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Indeed, Dahrendorf leaves unclear exactly what Weber's view of objectivity was. More specifically, Dahrendorf does not venture to lay out a detailed explanation of whether Weber believed that the social scientist could eliminate the influence of values from the analysis of facts. Did Weber believe that, even though facts are one thing and values another, social and economic facts could be evaluated without the analysis being influenced by values?
And what is the relation of objectivity to values? Could objectivity, for instance, be used to show that one value is superior to another? Or does objectivity apply only to the analysis of facts?
Do one's values or perspective stem from human nature, metaphysical views, personal identity, or is it just as likely that they are a mere construct of culture?
These questions, and others like them, underlie much that has been considered ambiguous in Max Weber's writings: Since his death, sociologists and political scientists have been disputing where Weber stood with regard to questions concerning the relationship of objectivity to facts and values.
This essay has more humble ambitions. Although it takes issue in the final section with part of the exhaustive view laid out by Portis, this essay does not purport to set forth yet another definitive interpretation of Weber's views on objectivity.
Rather it seeks to shed light on Weber's view of the applicability of objectivity by attempting to answer the overarching question that sits at the foundation of those posed above: Was Weber an advocate of value-free social science?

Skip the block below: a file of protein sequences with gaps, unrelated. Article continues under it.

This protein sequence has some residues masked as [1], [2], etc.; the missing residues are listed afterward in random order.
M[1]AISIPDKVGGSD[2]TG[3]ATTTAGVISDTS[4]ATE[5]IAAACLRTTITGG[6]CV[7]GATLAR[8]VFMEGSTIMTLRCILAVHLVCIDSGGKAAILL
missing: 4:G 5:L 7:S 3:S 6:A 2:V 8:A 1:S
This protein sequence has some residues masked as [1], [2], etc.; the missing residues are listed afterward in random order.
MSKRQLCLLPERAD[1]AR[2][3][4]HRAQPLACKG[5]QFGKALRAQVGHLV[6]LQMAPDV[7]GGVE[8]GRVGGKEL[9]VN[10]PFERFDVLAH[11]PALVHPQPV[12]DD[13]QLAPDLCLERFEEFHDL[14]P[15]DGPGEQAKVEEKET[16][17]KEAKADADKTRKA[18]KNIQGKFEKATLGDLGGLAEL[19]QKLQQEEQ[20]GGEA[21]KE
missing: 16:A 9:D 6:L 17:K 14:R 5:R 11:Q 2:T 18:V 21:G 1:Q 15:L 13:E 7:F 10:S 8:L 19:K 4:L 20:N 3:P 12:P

The answer, as will Essay on value of society shown, is both yes and no -- because, this essay will argue, Weber maintained a two-tiered approach to value-free social science. On the one hand, he believed that ultimate values could not be justified "scientifically," that is, through value-free analysis.
Thus, in comparing different religious, political or social systems, one system could not be chosen over another without taking a value or end into consideration; the choice would necessarily be dictated by the analyst's values. On the other hand, Weber believed that once a value, end, purpose, or perspective had been established, then a social scientist could conduct a value-free investigation into the most effective means within a system of bringing about the established end.
Similarly, Weber believed that objective comparisons among systems could also be made once a particular end had been established, acknowledged, and agreed upon, a position that allowed Weber to make what he considered objective comparisons among such economic systems as capitalism and socialism.
Thus, even though Weber maintained that ultimate values could not be evaluated objectively, this belief did not keep him from believing that social problems could be scientifically resolved -- once a particular end or value had been established.
It is, no doubt, influenced by one of his key concerns: And in yet other essays, it champions individual liberty. Indeed, Weber's perspective changes, and it is likely to be driven not by one value but by levels of them, ranging from humanism to a concrete objective.